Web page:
Van Nuys Airport

Northeast Site

last updated 01/05/2005


Site Plan

 


Lockheed
Production Flight Test Center: P-80
(1946-1949)

View looking west, post 1946.  Lockheed P-80 Production Flight Test ramp.

Production Flight Test
P-80

In September 1946 Lockheed moved its P-80 production flight test to the northeast corner of Metropolitan Airport.  An existing  hanger built during World War II was utilized and an L shaped run up ramp established for the Lockheed P-80 Shooting Star.

In the Spring of 1947 the Lockheed Skunk Works team headed by Kelly Johnson modified the Lockheed XP-80B prototype to become the Lockheed XP-80R "Racey" at this facility.  On June 19, 1947 this aircraft would set a new world speed record of 623.738 mph at Muroc Dry Lake.

Lockheed XP-80R "Racey" at the Van Nuys modification facility in 1947.  View looking south.  


Bach Aircraft Company
(1929-1931)

Late in 1928 the Bach Aircraft Co. moved from its original plant at Santa Monica, CA and took a lease on a 9 acre site at Metropolitan Airport. At the site a large manufacturing building was constructed.

The company produced a three-motor type transport monoplane with a capacity of 8 passengers and 2 pilots.

1931 - Reorganized as Aircraft Production Corp.

Kinner Airplane & Motor Corp.
(1933-1939)

1933 - Kinner Airplane & Motor Corp. moved from Downey, CA.

1937 - Bankruptcy, aircraft manufacturing rights sold to Timm Aircraft Co.

 Timm Aircraft Co.
(1939-1942)

1939 - Timm Aircraft Co. took over plant site from Kinner Airplane & Motor Corp.

The Timm Aircraft Corporation introduced a method of aircraft construction that involved the use of a plastic-bonded plywood which they themselves had developed.  In 1940 they designed a two-seat light aircraft using this material, which came to be known as the S-160-K.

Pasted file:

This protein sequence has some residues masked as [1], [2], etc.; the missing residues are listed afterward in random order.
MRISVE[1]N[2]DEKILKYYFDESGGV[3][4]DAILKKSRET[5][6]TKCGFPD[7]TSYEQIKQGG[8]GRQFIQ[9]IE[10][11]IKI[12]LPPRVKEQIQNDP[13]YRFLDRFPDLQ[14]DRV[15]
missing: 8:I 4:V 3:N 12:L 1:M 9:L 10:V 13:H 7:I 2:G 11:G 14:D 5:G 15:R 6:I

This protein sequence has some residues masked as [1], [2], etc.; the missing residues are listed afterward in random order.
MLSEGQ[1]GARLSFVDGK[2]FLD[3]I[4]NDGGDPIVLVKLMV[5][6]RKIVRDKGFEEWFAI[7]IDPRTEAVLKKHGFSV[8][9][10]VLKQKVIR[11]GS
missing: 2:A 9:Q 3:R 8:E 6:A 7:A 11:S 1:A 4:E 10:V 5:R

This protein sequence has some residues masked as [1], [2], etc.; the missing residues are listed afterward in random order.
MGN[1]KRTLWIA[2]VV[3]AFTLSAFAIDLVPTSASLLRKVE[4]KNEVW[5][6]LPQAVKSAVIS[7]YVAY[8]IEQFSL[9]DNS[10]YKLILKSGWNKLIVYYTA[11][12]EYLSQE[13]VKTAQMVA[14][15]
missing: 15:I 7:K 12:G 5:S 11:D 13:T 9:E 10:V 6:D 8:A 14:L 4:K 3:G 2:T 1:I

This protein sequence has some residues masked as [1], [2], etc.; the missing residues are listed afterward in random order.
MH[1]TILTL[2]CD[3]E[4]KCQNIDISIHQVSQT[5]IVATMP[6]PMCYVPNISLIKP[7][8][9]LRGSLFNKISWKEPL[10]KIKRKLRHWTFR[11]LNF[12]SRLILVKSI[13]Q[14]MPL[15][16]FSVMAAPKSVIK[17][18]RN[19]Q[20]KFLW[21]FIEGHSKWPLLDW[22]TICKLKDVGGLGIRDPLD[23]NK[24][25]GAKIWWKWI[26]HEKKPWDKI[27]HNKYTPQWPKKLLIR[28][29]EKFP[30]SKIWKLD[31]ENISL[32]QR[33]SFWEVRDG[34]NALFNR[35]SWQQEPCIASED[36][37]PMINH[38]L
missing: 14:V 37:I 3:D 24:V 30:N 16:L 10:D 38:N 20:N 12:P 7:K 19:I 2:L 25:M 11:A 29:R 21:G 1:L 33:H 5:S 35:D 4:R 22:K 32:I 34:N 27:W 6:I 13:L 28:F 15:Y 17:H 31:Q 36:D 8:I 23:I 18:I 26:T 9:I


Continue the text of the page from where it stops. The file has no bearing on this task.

In March of 1942 Timm relocated to the central west side of Metropolitan Airport after the U.S. Army Air Forces had expanded the runway facilities.

First Flights at Van Nuys Airport

Timm S-160-K Aeromold: May 22, 1940

 

Radioplane Plant
(1942-1952)

8000 Woodley Avenue
Van Nuys, California

Due to increased production, and the diminishing lack of space, it became
necessary in March 1942, for the Radioplane Company to move to larger quarters in
Van Nuys, CA from there previous location in Venice, CA.

In March of 1942 Radioplane moved into the former Timm Aircraft Plant.

The Radioplane Corporation, manufactured radio-controlled miniature planes used by the U.S. Army for anti-aircraft practice. The corporation was owned by actor Reginald Denny.

In the spring of 1945, Norma Jeane later known as Marilyn Monroe was discovered at the Radioplane Plant by a U.S. Army Photographer Private David Conover.  USAAF Captain Ronald Reagan had sent Private Conover to Reagan's friends plant to photograph Women War Workers.

Aerial View of the Radioplane Plant, in foreground, looking west in 1946.  Lockheed P-80 Production Flight Test hangar is at upper right.  P-80 ramp is on left.

Radioplane Division
of
Northrop Aircraft
(1952-1962)

In July 1952, the Radioplane Company was purchased by Northrop Aircraft Incorporated.  

In August 1959, this subsidiary became the Radioplane Division of Northrop Corp.

One of the last projects undertaken at this location was a contract to produce the Gemini Paraglider for NASA's Gemini Program.

 

Production

45,000 drones for the U.S. Military Services

 


Davis Automobiles
(1947-1949)

8055 Woodley Ave.
Van Nuys, California

1947 - Timm Aircraft Corporation leased plant to Davis Automobiles.

 


On September 21, 1967 the east end of the east west runway was the site of first flight of the Lockheed AH-56A.

First flight of the AH-56A on the east end of the east west runway .  View looking northwest.

By 1969 the east west runway was no longer active.  Western Commander opened a 7.5 acre "Jet Center" with two new large hangars built on top of the former east end of the runway.  


Lockheed Van Nuys Site

Van Nuys AAFBU and ANG Site

Northeast Van Nuys Site

Marquardt Van Nuys Site

Related Sites

www.onesixright.com

 

Copyright 2003-2005 Mark A. Reynosa

Feel free to send questions or comments to

mark@mar-prod.com